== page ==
By Donovan Swift
I had the chance to learn from Michael Van Sickler, a journalist with The Tampa Bay Times since 2003, who mostly covers politics in the bay area. Although he was not able to meet in person, Michael was willing to exchange emails about what it is like to be a journalist, and talk about his upcoming pieces.
Michael, being a political columnist as well as a reporter, said it is very important to get your point across, but it is equally important to look at the situation from all views. He said if you fail to discuss both sides of the argument than your readers won’t respect your opinion and they won’t come back next week to see what you’re writing about.
His most recent story will appear in the Sunday issue of The Times, it discusses funding for charter schools in Florida. This piece was a news story so Michael did not offer his opinion in his writing, I asked him if it is hard to remain objective about certain topics, he answered,
“Sometimes you just have to ignore what you are thinking on the topic and just put the facts on paper, but admittedly, that’s easier said than done. I’ll often write a story and have to go back and cut a bunch of lines when later reading it because they are so blatantly opinionated.”
I asked Michael what it was like to cover politics and if he enjoys it, he responded,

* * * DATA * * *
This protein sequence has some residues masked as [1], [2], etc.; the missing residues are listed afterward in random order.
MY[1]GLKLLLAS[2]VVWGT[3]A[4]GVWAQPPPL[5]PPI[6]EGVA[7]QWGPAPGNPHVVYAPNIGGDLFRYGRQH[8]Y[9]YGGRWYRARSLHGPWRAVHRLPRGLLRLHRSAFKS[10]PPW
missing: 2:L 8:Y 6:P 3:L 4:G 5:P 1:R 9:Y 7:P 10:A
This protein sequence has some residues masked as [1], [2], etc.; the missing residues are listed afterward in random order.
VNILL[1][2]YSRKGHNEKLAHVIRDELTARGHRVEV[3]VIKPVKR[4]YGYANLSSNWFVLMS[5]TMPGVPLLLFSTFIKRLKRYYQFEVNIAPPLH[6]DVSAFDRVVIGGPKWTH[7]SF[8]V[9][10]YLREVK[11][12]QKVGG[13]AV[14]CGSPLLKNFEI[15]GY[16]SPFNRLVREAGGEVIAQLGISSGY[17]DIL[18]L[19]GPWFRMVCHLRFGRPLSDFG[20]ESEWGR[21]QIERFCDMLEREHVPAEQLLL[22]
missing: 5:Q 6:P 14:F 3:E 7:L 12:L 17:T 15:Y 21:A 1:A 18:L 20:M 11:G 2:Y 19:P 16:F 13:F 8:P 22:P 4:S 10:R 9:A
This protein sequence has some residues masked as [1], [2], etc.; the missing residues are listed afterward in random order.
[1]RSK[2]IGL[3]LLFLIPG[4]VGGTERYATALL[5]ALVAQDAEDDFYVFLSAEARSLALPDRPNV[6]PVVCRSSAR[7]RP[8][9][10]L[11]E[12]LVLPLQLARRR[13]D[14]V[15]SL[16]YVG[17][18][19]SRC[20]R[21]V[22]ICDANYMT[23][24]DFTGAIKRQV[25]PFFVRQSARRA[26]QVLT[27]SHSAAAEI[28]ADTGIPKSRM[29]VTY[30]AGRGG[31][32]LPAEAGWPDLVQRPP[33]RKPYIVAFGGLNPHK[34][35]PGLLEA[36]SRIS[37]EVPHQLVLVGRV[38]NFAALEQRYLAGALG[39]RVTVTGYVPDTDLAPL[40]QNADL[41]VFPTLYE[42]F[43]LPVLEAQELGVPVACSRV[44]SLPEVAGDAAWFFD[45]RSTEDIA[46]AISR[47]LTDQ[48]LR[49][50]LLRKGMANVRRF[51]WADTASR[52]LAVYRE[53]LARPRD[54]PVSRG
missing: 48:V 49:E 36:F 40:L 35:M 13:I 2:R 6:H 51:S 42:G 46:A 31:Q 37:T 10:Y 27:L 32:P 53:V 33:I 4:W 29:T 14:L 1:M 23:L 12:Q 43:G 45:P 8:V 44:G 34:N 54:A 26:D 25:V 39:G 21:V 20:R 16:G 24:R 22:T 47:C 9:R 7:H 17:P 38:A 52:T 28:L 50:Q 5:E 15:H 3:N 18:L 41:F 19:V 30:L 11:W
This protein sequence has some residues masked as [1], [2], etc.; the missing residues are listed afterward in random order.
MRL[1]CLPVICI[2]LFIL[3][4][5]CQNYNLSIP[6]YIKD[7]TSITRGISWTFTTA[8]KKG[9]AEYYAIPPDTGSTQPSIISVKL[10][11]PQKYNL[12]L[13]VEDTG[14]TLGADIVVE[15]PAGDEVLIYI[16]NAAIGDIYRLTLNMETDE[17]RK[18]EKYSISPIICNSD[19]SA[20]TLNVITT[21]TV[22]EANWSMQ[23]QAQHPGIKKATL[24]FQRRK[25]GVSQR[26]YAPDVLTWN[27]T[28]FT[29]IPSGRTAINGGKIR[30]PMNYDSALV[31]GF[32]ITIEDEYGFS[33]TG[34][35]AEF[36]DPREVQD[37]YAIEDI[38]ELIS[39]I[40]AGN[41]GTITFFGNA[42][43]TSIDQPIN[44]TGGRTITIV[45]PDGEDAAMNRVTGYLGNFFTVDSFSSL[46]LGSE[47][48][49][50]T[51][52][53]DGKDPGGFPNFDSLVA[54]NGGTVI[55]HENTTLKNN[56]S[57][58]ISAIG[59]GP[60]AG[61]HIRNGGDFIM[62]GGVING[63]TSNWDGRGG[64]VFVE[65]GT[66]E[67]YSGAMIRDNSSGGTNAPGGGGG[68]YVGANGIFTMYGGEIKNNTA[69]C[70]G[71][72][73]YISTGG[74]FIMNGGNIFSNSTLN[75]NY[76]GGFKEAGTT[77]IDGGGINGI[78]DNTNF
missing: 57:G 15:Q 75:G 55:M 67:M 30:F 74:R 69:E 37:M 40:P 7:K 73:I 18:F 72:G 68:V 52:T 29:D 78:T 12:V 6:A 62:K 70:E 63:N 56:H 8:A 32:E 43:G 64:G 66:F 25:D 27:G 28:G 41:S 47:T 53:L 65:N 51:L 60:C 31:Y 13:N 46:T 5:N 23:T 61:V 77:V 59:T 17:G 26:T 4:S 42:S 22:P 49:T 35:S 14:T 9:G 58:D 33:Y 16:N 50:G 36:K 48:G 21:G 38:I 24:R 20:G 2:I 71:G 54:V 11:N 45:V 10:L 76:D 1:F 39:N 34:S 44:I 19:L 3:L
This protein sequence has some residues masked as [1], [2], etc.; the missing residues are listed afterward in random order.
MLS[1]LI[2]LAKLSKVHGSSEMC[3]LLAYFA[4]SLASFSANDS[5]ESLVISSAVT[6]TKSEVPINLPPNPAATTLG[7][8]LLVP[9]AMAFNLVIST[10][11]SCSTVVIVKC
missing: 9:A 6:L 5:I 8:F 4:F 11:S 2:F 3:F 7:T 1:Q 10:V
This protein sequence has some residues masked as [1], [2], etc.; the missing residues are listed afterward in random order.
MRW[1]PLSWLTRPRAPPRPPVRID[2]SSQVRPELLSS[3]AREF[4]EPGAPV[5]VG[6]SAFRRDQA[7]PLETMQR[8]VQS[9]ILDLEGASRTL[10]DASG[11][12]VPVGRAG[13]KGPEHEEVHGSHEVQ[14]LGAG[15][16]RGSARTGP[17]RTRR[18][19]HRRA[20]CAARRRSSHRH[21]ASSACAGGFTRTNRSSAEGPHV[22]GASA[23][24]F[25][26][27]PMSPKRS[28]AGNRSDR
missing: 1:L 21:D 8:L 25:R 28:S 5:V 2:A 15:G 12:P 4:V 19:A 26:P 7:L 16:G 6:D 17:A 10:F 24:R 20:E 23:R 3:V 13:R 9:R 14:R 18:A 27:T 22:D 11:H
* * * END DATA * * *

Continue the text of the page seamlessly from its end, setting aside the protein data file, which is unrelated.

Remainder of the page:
“I certainly enjoy covering the doings of government officials because you feel like you are keeping them in check, without you they could do whatever they want. That being said, it can be infuriating at times, especially when you disagree with a particular politician’s decisions or opinions.”
It was very clear that Michael enjoyed his job, but he was sure to let me know how difficult the career is and how much it takes out of you. He didn’t glorify the job and he didn’t bad mouth it, he gave his honest opinion. His honesty was what really made the conversation interesting because it gave me a true glimpse of a journalist’s day. It was nice to speak with someone so dedicated to their profession and get some real answers about what goes on behind writing a news story.